.– Gold prices fell in Asian trade on Tuesday, retreating from record highs as some easing uncertainty over Iran cooled safe haven demand for the yellow metal, while pressure from concerns over U.S. interest rates persisted. 
Among industrial metals, a rally in copper, to record highs, also reversed course on Tuesday amid some profit-taking, and as traders gauged just how much potential the red metal had this year. 
Gold surged to a record high on Monday, benefiting from increased safe haven demand as traders feared some geopolitical instability in the Middle East after Iran’s President was killed in a helicopter crash. But the immediate impact of his death remained unclear. 
fell 0.5% to $2,413.77 an ounce, while expiring in June fell 0.9% to $2,416.75 an ounce by 00:59 ET (04:59 GMT). Spot gold hit a record high of nearly $2,450 on Monday. 
Gold stalls as safe haven demand ebbs, rate fears persist
The lack of any major instability in the Middle East sapped safe haven demand for gold, leaving it more vulnerable to concerns over U.S. interest rates.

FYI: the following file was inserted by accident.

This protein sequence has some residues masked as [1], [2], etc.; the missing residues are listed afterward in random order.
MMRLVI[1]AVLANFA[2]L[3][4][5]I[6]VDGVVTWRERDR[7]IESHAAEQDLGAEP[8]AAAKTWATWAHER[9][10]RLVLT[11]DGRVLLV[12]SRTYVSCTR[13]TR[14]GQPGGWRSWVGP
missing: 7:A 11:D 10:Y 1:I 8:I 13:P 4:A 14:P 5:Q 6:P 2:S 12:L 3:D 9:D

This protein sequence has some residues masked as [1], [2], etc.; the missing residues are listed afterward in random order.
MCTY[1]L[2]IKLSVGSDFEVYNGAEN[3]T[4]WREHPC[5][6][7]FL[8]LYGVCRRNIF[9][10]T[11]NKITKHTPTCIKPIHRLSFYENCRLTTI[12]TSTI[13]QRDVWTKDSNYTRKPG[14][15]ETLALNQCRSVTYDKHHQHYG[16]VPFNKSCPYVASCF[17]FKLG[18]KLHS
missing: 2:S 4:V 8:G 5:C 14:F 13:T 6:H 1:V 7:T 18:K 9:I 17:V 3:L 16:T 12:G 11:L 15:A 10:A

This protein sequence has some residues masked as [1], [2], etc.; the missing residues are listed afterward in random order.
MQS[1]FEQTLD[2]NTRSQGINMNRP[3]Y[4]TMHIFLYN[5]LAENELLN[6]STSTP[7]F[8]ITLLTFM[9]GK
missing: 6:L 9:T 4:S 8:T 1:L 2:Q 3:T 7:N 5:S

A string of Federal Reserve officials warned on Monday that the central bank needed much more convincing that inflation was easing before it could begin trimming interest rates. The central bank is likely to keep rates high for longer.
The firmed as markets now positioned for the of the Fed’s late-April meeting, due Wednesday, which in turn pressured broader metal prices and cut short a rally in prices.
High-for-long interest rates diminish the appeal of non-yielding assets such as gold by increasing the opportunity cost of investing in them.
Other precious metals also sank on Tuesday. fell 1.6% to $1,042.60 an ounce, while fell 2.5% to $31.628 an ounce. But both metals retained a bulk of their gains made through the past few sessions.
Copper comes off record highs
Copper prices retreated sharply from record highs made on Monday, as investors stepped back to see just how much potential the red metal had this year. 
Copper’s recent rally was sparked chiefly by a speculative frenzy over a potential supply deficit of the red metal, which in turn had caused a short squeeze on the Comex exchange and triggered even more gains. 
But these gains were seen cooling on Tuesday, with focus on whether copper shipments could be sourced in time to meet immediate demand. 
on the London Metal Exchange fell 1.3% to $10,825.0 a ton, after hitting a record high above $11,100 on Monday.
fell 1.1% to $5.0510 a pound, also retreating from record highs.